I believe we should prioritize based on:
Lower difficulty of use
Lower difficulty of implementation
Higher security

These are conflicting needs, of course. And I haven’t even prioritized these priorities!

And so, the option/form/implementation (we need a name) of Whonix that we work on should, ideally, be in a “sweet spot” of good usability, not to burdensome difficulty for us, but at least low to medium security.

I’m going to propose something: We don’t focus first on the use case where Tails is already quite strong. That would be the low skill, medium security, “low needs” (my term; not much more than a web browser) group.

But to argue against myself: It’s interesting to note that a Mac/Windows installer could make us easier to use than Tails, and that could be huge.

Here is my opinion. It may be biased of course as a KVM helper, but nonetheless hear me out.

Whonix IMO serves a dual role. For the first one, it is in our best interest to cater to the casual user - within limits as they really need some basic understanding of how virtualization works. The reason is strategic. A large and diverse userbase provides a large anonymity set for vulnerable people to hide in, so that downloading Whonix does not automatically become a redflag. With time the fan base may itself evangelize and bring in some knowledgeable hackers to help or they themselves can try to self-educate so they can be able to contribute something.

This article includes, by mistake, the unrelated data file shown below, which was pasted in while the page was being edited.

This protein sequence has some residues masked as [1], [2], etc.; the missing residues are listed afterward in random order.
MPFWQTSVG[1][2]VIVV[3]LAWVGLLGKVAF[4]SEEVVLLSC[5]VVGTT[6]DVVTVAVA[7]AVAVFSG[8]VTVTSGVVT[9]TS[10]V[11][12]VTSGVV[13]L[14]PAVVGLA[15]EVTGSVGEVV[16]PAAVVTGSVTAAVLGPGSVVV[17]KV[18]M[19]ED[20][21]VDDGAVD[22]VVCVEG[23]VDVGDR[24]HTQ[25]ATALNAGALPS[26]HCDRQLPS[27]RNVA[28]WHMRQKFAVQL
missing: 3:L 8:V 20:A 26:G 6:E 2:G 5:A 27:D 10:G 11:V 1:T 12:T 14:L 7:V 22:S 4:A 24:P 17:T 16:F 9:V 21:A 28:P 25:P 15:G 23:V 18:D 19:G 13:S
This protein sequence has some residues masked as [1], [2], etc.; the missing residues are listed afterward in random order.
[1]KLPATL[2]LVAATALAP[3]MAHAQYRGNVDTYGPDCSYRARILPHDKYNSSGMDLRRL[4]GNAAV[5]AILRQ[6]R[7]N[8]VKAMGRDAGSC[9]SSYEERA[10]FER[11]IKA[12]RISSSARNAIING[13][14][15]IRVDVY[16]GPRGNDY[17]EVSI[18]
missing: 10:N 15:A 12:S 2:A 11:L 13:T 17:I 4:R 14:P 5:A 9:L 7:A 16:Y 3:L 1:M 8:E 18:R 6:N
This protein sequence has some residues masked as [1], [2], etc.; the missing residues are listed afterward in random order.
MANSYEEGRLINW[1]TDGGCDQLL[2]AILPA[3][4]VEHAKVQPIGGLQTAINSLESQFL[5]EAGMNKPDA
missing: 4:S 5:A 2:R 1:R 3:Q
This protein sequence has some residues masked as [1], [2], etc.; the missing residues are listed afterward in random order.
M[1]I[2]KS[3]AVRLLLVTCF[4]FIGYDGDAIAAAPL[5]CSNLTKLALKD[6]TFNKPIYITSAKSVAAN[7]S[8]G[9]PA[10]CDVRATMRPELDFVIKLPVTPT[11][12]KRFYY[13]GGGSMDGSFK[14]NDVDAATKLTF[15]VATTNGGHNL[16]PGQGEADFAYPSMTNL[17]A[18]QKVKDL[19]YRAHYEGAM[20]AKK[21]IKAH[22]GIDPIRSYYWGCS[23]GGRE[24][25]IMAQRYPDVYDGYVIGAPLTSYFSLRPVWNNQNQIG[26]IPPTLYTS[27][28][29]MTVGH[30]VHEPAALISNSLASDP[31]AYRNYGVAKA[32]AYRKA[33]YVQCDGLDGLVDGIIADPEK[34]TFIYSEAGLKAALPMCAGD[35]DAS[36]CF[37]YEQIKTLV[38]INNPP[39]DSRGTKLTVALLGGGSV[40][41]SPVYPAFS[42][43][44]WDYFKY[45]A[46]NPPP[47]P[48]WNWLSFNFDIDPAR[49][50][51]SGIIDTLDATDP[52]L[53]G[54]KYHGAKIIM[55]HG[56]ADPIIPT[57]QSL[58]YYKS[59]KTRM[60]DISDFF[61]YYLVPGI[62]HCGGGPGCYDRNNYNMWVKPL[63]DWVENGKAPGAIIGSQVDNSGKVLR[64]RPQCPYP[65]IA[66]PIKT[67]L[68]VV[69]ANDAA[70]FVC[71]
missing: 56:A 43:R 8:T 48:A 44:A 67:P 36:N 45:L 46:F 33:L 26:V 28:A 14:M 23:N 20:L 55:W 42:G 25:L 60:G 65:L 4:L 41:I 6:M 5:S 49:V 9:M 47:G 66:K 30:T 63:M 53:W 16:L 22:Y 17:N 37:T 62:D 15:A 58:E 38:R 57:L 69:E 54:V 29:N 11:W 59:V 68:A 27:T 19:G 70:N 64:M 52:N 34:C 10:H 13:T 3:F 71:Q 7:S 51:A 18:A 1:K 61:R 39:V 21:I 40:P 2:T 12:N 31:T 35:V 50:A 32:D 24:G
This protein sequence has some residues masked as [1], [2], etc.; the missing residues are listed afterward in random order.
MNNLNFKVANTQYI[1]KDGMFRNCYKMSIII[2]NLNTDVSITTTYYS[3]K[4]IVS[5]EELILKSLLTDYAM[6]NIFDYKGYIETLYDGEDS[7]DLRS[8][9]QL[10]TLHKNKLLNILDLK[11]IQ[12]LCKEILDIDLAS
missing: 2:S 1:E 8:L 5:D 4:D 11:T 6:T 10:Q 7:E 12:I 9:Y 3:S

If the Linux community decided to give up on the desktop initiative and abandon GUIs and DEs, people like you and me wouldn’t be using it today. So it is essential to keep them in mind. However I don’t think virtualization could get any easier than VirtualBox.

The OneVM is not safe I think, because the direct baremetal becomes a variable. If someone’s host becomes infected by an adversary smart enough or with enough resources, this is guaranteed to be a permanent breach of anonymity. With access to the underlying hardware, disinfecting a machine or hiding from its webcam or microphone becomes essentially impossible. Of course software like VirtualBox finds it necessary to expose your webcam in a vm anyway which makes it useless in high-sec situations.

The second role is one mentioned in the front page and I believe is more important. Setting up Tor hidden services. Anyone knowledgeable enough to setup a hidden service is most likely using a free software base and is therefore a Linux user who will want to use KVM for best security and flexibility. Normal Linux desktop users who appreciate security and software freedom will take this as the obvious choice.

A couple of remarks.